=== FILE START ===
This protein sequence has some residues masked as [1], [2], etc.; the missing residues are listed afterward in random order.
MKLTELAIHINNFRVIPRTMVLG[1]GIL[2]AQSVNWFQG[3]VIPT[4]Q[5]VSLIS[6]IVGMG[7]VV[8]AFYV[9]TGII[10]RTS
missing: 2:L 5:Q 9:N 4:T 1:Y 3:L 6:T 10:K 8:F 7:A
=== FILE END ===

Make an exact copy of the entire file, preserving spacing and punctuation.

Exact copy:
This protein sequence has some residues masked as [1], [2], etc.; the missing residues are listed afterward in random order.
MKLTELAIHINNFRVIPRTMVLG[1]GIL[2]AQSVNWFQG[3]VIPT[4]Q[5]VSLIS[6]IVGMG[7]VV[8]AFYV[9]TGII[10]RTS
missing: 2:L 5:Q 9:N 4:T 1:Y 3:L 6:T 10:K 8:F 7:A